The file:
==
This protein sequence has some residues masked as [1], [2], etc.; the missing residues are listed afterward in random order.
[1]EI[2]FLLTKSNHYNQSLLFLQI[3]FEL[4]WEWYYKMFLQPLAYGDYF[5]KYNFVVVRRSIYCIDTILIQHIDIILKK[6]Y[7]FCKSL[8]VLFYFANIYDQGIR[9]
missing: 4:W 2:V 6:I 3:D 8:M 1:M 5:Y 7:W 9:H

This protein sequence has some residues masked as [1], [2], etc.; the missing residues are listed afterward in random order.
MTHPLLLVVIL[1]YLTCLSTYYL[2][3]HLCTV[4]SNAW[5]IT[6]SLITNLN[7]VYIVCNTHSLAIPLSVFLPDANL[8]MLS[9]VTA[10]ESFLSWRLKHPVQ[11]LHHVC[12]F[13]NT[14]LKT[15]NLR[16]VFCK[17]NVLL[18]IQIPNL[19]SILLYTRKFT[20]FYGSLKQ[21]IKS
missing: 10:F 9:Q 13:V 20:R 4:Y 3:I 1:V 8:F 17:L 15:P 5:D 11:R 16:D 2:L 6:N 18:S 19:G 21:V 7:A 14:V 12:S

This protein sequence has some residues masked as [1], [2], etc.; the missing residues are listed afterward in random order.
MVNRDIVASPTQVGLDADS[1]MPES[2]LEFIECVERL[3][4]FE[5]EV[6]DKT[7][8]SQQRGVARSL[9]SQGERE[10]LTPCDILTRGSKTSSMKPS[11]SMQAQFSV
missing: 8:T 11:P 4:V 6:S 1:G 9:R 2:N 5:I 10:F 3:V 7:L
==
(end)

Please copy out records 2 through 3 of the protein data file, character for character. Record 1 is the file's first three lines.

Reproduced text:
This protein sequence has some residues masked as [1], [2], etc.; the missing residues are listed afterward in random order.
MTHPLLLVVIL[1]YLTCLSTYYL[2][3]HLCTV[4]SNAW[5]IT[6]SLITNLN[7]VYIVCNTHSLAIPLSVFLPDANL[8]MLS[9]VTA[10]ESFLSWRLKHPVQ[11]LHHVC[12]F[13]NT[14]LKT[15]NLR[16]VFCK[17]NVLL[18]IQIPNL[19]SILLYTRKFT[20]FYGSLKQ[21]IKS
missing: 10:F 9:Q 13:V 20:R 4:Y 3:I 1:V 8:F 17:L 15:P 5:D 11:R 16:D 2:L 6:N 18:S 19:G 21:V 7:A 14:V 12:S

This protein sequence has some residues masked as [1], [2], etc.; the missing residues are listed afterward in random order.
MVNRDIVASPTQVGLDADS[1]MPES[2]LEFIECVERL[3][4]FE[5]EV[6]DKT[7][8]SQQRGVARSL[9]SQGERE[10]LTPCDILTRGSKTSSMKPS[11]SMQAQFSV
missing: 8:T 11:P 4:V 6:S 1:G 9:R 2:N 5:I 10:F 3:V 7:L